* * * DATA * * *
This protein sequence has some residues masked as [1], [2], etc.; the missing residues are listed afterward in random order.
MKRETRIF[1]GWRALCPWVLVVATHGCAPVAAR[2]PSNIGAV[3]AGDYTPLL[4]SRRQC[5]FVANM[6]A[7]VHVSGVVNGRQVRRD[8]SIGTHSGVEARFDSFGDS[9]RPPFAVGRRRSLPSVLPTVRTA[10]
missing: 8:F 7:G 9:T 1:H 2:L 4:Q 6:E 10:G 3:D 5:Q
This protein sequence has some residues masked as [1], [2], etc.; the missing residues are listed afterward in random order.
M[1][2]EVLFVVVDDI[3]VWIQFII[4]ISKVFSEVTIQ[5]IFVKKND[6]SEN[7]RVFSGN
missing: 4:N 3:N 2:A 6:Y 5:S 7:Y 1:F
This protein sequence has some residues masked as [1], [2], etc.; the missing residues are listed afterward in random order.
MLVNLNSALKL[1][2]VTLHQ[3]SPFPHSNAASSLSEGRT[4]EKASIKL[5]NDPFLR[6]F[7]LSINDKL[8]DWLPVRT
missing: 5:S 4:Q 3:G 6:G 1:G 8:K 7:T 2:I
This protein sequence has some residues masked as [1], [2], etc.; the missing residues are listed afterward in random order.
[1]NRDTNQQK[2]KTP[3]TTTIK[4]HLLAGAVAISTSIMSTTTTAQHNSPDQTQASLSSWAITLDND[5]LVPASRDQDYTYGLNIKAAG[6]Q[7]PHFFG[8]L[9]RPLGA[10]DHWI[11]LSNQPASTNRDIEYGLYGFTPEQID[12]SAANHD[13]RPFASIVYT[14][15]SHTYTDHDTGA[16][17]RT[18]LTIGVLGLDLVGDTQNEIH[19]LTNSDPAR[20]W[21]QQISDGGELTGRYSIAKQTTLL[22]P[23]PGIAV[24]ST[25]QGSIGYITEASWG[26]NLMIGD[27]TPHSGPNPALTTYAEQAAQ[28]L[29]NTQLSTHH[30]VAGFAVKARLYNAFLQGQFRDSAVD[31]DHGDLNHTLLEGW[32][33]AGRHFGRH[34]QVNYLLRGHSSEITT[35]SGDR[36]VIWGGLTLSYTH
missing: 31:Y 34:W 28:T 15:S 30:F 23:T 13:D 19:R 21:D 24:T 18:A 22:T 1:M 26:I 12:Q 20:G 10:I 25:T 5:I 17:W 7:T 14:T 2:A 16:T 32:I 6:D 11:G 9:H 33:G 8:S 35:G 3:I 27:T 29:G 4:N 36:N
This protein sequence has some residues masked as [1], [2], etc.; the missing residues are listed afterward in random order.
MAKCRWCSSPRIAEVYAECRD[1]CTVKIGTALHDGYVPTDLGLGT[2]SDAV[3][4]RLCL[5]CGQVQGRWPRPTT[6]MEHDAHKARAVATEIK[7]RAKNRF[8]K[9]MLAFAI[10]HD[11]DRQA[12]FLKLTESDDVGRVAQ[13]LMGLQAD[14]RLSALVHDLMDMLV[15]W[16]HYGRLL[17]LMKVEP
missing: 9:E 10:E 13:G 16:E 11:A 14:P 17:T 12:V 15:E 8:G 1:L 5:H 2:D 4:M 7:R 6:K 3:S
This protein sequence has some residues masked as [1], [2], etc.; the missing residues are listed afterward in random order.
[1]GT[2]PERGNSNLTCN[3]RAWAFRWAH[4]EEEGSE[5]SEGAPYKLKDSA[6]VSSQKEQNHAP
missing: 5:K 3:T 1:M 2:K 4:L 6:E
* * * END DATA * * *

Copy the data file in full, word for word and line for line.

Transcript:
This protein sequence has some residues masked as [1], [2], etc.; the missing residues are listed afterward in random order.
MKRETRIF[1]GWRALCPWVLVVATHGCAPVAAR[2]PSNIGAV[3]AGDYTPLL[4]SRRQC[5]FVANM[6]A[7]VHVSGVVNGRQVRRD[8]SIGTHSGVEARFDSFGDS[9]RPPFAVGRRRSLPSVLPTVRTA[10]
missing: 8:F 7:G 9:T 1:H 2:L 4:Q 6:E 10:G 3:D 5:Q
This protein sequence has some residues masked as [1], [2], etc.; the missing residues are listed afterward in random order.
M[1][2]EVLFVVVDDI[3]VWIQFII[4]ISKVFSEVTIQ[5]IFVKKND[6]SEN[7]RVFSGN
missing: 4:N 3:N 2:A 6:Y 5:S 7:Y 1:F
This protein sequence has some residues masked as [1], [2], etc.; the missing residues are listed afterward in random order.
MLVNLNSALKL[1][2]VTLHQ[3]SPFPHSNAASSLSEGRT[4]EKASIKL[5]NDPFLR[6]F[7]LSINDKL[8]DWLPVRT
missing: 5:S 4:Q 3:G 6:G 1:G 8:K 7:T 2:I
This protein sequence has some residues masked as [1], [2], etc.; the missing residues are listed afterward in random order.
[1]NRDTNQQK[2]KTP[3]TTTIK[4]HLLAGAVAISTSIMSTTTTAQHNSPDQTQASLSSWAITLDND[5]LVPASRDQDYTYGLNIKAAG[6]Q[7]PHFFG[8]L[9]RPLGA[10]DHWI[11]LSNQPASTNRDIEYGLYGFTPEQID[12]SAANHD[13]RPFASIVYT[14][15]SHTYTDHDTGA[16][17]RT[18]LTIGVLGLDLVGDTQNEIH[19]LTNSDPAR[20]W[21]QQISDGGELTGRYSIAKQTTLL[22]P[23]PGIAV[24]ST[25]QGSIGYITEASWG[26]NLMIGD[27]TPHSGPNPALTTYAEQAAQ[28]L[29]NTQLSTHH[30]VAGFAVKARLYNAFLQGQFRDSAVD[31]DHGDLNHTLLEGW[32][33]AGRHFGRH[34]QVNYLLRGHSSEITT[35]SGDR[36]VIWGGLTLSYTH
missing: 31:Y 34:W 28:T 15:S 30:F 23:T 13:D 19:R 21:D 24:T 18:A 22:T 1:M 26:I 12:Q 20:G 10:I 25:T 5:I 17:W 7:T 14:T 2:A 16:T 32:I 6:D 11:G 9:H 33:G 8:S 35:G 3:I 27:T 29:G 4:N 36:N
This protein sequence has some residues masked as [1], [2], etc.; the missing residues are listed afterward in random order.
MAKCRWCSSPRIAEVYAECRD[1]CTVKIGTALHDGYVPTDLGLGT[2]SDAV[3][4]RLCL[5]CGQVQGRWPRPTT[6]MEHDAHKARAVATEIK[7]RAKNRF[8]K[9]MLAFAI[10]HD[11]DRQA[12]FLKLTESDDVGRVAQ[13]LMGLQAD[14]RLSALVHDLMDMLV[15]W[16]HYGRLL[17]LMKVEP
missing: 9:E 10:E 13:G 16:E 11:A 14:P 17:T 12:V 15:E 8:G 1:L 5:H 2:D 4:M 7:R 6:K 3:S
This protein sequence has some residues masked as [1], [2], etc.; the missing residues are listed afterward in random order.
[1]GT[2]PERGNSNLTCN[3]RAWAFRWAH[4]EEEGSE[5]SEGAPYKLKDSA[6]VSSQKEQNHAP
missing: 5:K 3:T 1:M 2:K 4:L 6:E